Posts Tagged ‘Storytelling’

Visually Speaking, The Signs Are Good

Monday, April 14th, 2014 by Justine<

The power of visuals is something that pervades everything we do here at Eyeful. When we optimise a presentation it often involves taking concepts or data and developing a visual that clearly expresses the content and it’s very often a case of less is more.

With so much technology available many people are tempted to fall in the trap of using every visual trick available to make an impact on their audience but when those images are conveying information a deeper connection is needed.

In the past we’ve looked at how graphics can convey messages effectively and as today is the 83rd birthday of a seminal tome on the subject I thought it was time to have another look.

Now I’m sure some of you will be expecting me to introduce you to a long forgotten publication by an early visual innovator, and indeed when this book first hit the shelves in 1931 there were a lot of sculptors, architects, painters and designers pushing the boundaries, but you’d be categorically wrong.

Today we are celebrating the birthday of The Highway Code.

The kind of informative visual imagery that The Highway Code contains is the sort that is easily dismissed. We see road signs every day and once the L Plates go in the bin, we often pay little conscious attention to the messages they convey. But that’s where their genius lays, road signs use simple visuals to convey concepts that need to be fully received and understood without distracting from the task a hand – in this case driving.

When it comes to presentations your visuals need to perform at a very similar level, they need to communicate their information clearly without distracting your audience from your message.

There have been vast leaps forward in information technology since the road sign was invented and while we do now see the occasional variable message or ‘matrix’ signs we haven’t really welcomed them. Sometimes their information is useful but here in the UK (where we seem to have a particularly low tolerance for things we deem unnecessary) they are often derided as being a ridiculous distraction. For example the nothing-to-report message ‘Tiredness Kills – Take A Break’ is often countered with the observation that taking your eyes off the road to read the flipping sign could also be quite dangerous.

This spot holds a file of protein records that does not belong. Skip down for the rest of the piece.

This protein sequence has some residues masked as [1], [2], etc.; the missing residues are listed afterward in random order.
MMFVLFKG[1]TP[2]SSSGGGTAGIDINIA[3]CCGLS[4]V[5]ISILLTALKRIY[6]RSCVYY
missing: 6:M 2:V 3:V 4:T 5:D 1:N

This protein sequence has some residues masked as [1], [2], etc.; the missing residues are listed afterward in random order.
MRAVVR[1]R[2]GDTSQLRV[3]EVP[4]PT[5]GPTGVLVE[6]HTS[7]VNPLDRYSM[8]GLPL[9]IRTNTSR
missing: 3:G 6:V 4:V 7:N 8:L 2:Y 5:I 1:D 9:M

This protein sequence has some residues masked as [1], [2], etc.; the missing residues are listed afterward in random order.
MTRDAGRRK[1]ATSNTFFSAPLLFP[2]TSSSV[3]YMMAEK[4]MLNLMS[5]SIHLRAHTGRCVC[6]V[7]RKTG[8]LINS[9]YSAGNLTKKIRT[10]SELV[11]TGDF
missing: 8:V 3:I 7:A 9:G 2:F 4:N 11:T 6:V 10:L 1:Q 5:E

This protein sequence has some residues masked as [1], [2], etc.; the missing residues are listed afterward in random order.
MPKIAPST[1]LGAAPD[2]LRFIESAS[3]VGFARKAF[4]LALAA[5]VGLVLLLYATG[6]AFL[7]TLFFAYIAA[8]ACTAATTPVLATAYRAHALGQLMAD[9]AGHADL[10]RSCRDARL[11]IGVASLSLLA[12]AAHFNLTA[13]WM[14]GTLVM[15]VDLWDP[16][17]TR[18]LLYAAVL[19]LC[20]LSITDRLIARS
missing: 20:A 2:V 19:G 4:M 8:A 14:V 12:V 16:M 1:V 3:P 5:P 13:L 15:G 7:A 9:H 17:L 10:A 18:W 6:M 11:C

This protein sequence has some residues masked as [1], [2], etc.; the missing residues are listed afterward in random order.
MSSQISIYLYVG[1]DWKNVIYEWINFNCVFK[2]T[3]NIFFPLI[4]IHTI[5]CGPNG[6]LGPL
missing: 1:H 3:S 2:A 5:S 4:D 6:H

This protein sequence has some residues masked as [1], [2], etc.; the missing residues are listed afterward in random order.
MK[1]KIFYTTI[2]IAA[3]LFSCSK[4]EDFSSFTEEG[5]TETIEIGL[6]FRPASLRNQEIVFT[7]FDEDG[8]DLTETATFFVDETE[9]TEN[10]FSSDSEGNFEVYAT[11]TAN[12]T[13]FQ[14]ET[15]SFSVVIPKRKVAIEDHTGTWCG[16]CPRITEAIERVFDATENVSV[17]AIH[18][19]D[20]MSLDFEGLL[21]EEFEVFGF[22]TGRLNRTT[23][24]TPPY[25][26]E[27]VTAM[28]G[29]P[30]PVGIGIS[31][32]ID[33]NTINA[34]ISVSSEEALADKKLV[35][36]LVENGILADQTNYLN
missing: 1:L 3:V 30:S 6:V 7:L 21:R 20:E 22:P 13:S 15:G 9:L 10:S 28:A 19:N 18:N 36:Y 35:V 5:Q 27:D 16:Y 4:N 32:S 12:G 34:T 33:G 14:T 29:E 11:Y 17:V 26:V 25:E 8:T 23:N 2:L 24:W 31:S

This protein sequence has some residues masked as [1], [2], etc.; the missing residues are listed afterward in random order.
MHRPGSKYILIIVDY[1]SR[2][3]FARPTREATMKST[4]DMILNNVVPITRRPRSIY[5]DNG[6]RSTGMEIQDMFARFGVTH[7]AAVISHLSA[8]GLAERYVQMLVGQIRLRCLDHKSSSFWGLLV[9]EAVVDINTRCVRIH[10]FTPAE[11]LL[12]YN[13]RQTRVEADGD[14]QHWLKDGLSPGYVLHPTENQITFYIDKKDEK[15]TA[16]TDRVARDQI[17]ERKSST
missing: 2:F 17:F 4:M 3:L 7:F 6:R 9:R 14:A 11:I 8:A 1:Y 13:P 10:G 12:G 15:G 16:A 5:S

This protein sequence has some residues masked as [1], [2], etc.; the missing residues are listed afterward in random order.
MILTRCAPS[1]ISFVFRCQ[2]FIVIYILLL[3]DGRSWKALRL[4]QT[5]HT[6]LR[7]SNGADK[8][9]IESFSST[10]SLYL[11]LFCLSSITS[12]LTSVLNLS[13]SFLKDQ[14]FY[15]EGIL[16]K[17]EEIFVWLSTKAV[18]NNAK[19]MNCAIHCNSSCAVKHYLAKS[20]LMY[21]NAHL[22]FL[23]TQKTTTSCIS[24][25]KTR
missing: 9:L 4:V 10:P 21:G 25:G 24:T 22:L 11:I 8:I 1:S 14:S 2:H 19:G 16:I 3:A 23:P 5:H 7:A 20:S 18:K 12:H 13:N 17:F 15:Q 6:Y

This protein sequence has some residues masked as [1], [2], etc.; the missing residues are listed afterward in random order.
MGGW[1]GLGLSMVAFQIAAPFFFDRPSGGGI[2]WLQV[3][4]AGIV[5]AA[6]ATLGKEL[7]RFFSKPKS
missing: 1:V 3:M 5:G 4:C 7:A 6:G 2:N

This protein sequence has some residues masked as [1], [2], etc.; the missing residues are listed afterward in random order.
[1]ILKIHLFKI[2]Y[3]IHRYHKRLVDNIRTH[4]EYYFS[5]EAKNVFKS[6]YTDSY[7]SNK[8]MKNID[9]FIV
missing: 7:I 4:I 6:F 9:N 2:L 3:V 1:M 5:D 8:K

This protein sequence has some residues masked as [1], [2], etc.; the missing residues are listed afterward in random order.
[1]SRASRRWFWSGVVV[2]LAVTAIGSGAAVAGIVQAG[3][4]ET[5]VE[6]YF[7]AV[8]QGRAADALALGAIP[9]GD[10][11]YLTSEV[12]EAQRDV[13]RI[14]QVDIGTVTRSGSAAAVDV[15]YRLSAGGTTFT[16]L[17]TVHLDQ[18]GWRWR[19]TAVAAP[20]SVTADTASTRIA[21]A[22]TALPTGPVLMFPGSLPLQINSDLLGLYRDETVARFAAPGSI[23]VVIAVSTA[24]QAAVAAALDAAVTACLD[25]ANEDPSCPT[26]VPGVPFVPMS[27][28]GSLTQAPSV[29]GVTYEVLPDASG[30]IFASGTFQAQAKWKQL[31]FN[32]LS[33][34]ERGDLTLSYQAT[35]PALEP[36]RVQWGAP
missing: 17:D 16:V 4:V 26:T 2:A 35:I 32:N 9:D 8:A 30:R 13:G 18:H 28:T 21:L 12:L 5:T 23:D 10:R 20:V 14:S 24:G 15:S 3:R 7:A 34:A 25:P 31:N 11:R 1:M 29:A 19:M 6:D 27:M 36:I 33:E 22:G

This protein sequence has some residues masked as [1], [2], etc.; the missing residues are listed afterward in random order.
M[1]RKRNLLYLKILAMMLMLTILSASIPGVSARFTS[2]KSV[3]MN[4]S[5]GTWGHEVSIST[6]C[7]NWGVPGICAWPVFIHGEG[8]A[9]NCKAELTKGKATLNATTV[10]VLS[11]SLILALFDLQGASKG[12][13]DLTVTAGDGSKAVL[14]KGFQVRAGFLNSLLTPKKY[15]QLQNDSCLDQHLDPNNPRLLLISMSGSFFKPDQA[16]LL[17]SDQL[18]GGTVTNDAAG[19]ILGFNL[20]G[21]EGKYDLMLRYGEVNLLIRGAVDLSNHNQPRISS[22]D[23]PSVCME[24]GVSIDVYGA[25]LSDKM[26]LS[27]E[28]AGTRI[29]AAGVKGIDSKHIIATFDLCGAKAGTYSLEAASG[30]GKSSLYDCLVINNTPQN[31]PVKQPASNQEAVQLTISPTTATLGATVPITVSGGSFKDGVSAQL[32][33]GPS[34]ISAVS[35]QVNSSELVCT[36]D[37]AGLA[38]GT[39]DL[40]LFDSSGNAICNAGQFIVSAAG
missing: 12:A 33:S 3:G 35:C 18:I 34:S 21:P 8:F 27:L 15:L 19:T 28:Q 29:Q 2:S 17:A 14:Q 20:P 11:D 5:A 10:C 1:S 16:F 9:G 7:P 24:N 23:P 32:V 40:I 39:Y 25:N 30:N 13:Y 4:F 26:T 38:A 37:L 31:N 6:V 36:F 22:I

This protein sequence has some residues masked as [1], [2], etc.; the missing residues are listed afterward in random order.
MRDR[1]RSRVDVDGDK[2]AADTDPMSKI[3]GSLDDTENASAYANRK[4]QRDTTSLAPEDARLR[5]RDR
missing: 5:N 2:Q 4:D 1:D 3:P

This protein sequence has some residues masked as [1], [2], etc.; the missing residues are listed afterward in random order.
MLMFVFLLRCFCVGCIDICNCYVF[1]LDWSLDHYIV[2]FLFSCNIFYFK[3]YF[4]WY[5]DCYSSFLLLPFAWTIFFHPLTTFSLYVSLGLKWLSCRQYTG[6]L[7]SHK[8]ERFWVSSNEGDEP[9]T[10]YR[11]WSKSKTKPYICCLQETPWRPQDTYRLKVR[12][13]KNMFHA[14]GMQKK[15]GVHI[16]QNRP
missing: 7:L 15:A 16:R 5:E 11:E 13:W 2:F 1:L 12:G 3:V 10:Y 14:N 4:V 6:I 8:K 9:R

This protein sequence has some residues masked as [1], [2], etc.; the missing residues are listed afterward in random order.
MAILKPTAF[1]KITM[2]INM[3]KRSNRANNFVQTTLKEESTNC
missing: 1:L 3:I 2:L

That’s why traditional road signs are a thing of beauty and should be an inspiration to anyone who wants to get their message across clearly without and causing a distraction. But before you all go splashing out £2.50 of your hard earned money on this inspirational masterpiece there are a few things that you need to consider.

The messages that road signs convey are clear and in order to get the same effect from your presentation visuals you also need to have clarity of message, it is often unnecessary to pass every minutiae of detail to your audience and decided what stays and what goes is all about understanding your audience.

Getting it wrong is easy and even the best intentions can lead to the presentation equivalent of this…

 sign

It’s also important to remember that simple is not the same as clichéd. There are some visuals that are best consigned to history we’ve seen them all before and unless the message you want to convey is ‘couldn’t be bothered to find a better visual’ they are best left alone.

Fortunately, here at Eyeful we’re always on hand to help you get it right, we have training courses to help you find out more, specialist consultants who can guide the way and the best designers in the business to bring your presentation to life. (And for those of you who’ve already opened Amazon in another tab to check out The Highway Code, we’ve a book that you might be interested in too.)

Simply drop us a line to find out more.

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Big Data – Best Served In Small Helpings

Thursday, April 10th, 2014 by Justine<

As a blogger I spend quite a lot of time searching the internet for inspiration, information and opinion. Sometimes I know what I’m going to write about and sometimes I’m just fishing for the spark that sets the whole thing off. This produces two things – blogs (which is the whole point) and data (which is a by-product).

Every time I access a search engine or visit a site it creates data about that interaction that is collated, sorted, stored and (occasionally) used, but this is only the beginning of Big Data as we know it today.

When it comes to marketing, data is undoubtedly useful.  It’s great to know what your prospective customers might be typing into a search engine and where they might be when they’re doing so, but the inherent problem with Big Data is in its very scope.